Foreword - I don't know how to formally describe the situation in a single question so the below is as verbose as I can make it...

Taking wordpress as an example, there's the "wp_users" table which has all the standard things like email and login and then there's the "wp_usermeta" table which looks like the following:

| Field      | Type                | Null | Key | Default | Extra          |
| umeta_id   | bigint(20) unsigned | NO   | PRI | NULL    | auto_increment |
| user_id    | bigint(20) unsigned | NO   | MUL | 0       |                |
| meta_key   | varchar(255)        | YES  | MUL | NULL    |                |
| meta_value | longtext            | YES  |     | NULL    |                |

This table has many rows for each user with the meta_key and meta_value columns being the important bits of actual data.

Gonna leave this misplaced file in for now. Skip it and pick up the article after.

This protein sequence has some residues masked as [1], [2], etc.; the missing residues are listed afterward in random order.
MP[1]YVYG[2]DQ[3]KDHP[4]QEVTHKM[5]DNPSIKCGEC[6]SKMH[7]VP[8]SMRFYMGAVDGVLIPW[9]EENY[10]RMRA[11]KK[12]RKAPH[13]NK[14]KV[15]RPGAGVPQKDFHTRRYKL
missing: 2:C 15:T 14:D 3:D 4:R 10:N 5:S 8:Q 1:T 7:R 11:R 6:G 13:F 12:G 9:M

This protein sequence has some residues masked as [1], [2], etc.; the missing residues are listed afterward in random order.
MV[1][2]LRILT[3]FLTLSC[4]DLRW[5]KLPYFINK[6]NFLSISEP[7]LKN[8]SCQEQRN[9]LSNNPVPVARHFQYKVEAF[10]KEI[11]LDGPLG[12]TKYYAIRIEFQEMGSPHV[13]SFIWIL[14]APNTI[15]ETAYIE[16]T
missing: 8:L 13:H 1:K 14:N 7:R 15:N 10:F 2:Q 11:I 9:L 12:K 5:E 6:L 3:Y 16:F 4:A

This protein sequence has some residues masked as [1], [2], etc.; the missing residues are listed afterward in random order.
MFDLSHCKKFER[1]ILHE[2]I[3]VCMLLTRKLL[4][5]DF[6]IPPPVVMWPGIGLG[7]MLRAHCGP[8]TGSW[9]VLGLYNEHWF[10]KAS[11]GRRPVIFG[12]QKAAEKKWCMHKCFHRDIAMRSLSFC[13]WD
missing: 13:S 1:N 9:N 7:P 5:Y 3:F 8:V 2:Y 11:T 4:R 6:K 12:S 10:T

What I'd like to do is query for all users and all meta, but only returning one row per user with every meta_key/meta_value as additional columns.

As an example scenario: there are three key/value pairs in the meta table, associated with the user_id 42. I'd like to query for the following result:


Where "mk1", "mk2" and "mk3" are the values of the "meta_key" and the "one", "two", "three" are the corresponding "meta_value"s.

Can this be done in pure SQL (no procedures or code)?


1 Answer 1


One SQL sentence can't have variable fields per row; every row has same fields. But every field can have or haven't (null) value.

If you want that in pure SQL you can group_concat the fields of wp_usermeta, like:

SELECT use.name, use.email, group_concat(concat('{', meta_key, '##', meta_value, '}')) AS metadata
FROM wp_users use
INNER JOIN wp_usermeta met ON (use.user_id = met.user_id)
GROUP BY met.user_id

But then you need post-process outside Mysql.

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